I've had this happen on a wired remote too.

    (just like oils)Cables aren't cables .. what happened with mine was that on some occasions the remote would work, and then not. It was the way I held the remote, or the way in which the cable was hung/slung/draped/coiled.

    Probably a small intermittent connection issue and 99.9% more likely at one of the plug ends.

    How do you store the cable when not in use?
    Do you coil the cable up tightly and then use a twist tie to keep it all in a neat bundle?

    What you can try(it's free to try) ... connect the cable to the D750 and use the bulb mode locking option on the release on the cable.
    Assuming it doesn't work still, and with the camera set to shoot with the remote, gently prise the cable in a few directions(up/down/left/right) start at the camera plug end first.

    If the remote has a hardwired cable, and if nothing happens then try the remote end of the cable where it goes into the remote head unit.

    Not knowing how the MC-DC2 connects into each respective camera, but lets say if on the D90 it slots in horizontally, but for the D750 it slots in vertically(ie. 90° orientation compared to the D90) then of there's a dodgy cable wire inside the main sheath then of course it could do what you've described.

    The only way to know for sure(with your remote) is to set it up to continuously remotely shoot, and nudge the cable about this way and that to see if it eventually fires(or not).

    Aftermarket cables are made to a price .. usually low. I don't think the wires within the cable itself are the issue .. more likely the solder point where the wires are connected to the contacts.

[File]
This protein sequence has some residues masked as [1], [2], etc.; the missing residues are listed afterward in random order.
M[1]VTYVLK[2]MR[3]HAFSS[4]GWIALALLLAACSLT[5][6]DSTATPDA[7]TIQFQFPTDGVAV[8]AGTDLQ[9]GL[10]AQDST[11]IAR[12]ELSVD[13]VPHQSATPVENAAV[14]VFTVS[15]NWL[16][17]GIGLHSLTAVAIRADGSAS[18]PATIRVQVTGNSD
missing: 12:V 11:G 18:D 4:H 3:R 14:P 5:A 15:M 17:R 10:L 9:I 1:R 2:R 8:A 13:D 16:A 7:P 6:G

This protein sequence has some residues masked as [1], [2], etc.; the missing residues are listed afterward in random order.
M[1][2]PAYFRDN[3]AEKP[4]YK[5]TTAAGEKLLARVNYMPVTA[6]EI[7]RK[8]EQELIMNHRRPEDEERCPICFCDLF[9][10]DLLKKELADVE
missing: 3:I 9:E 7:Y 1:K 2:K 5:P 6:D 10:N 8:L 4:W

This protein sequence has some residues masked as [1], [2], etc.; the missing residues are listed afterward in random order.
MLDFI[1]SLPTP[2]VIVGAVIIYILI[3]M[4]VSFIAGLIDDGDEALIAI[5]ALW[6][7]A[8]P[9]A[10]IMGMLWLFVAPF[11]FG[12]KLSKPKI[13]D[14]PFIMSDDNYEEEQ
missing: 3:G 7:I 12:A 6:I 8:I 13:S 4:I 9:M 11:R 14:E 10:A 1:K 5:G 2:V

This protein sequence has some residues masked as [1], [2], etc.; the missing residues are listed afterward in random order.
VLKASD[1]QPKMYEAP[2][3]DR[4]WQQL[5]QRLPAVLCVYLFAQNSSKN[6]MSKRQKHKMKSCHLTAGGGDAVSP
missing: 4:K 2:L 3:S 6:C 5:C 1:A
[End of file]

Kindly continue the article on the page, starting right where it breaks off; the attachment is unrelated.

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    update:

    Went to the camera shop and tried out the genuine MC-DC2 and it works! So I'm now $54 poorer but a lot happier! :-)

    The reply i got from Nikon was that my camera went through 2 different agents and was also booked in for the D750 service advisory which is why it took 6 weeks! They also suggested it might be a problem with my remote.

    jj

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    I realise this post is from 2015, but The replies have omitted information. I have a Nikon D750 and two third party "MC-DC2" wired remotes. They are "no name" products from China. They both worked successfully with the D750. Wired shutter releases for this vintage of Nikon DSLR's are not simply two wires and a switch. The shutter releases have an internal battery. When this battery goes flat, they will not operate the shutter. I am confident that genuine Nikon shutter releases will also have a battery as this is necessary to operate. I have removed the cover from one of my shutter releases and confirmed the presence of a CR1220 Lithium button battery (3 Volt). It is frustrating that Nikon chose not to use the camera battery supply and a passive shutter switch, as you must monitor the charge state of the battery by testing the shutter release before going on a shoot, but there are probably good engineering reasons for this approach.

    This is not to say other points of failure are not present in the experiences of this thread, but must be considered the most likely cause for any wired release not working.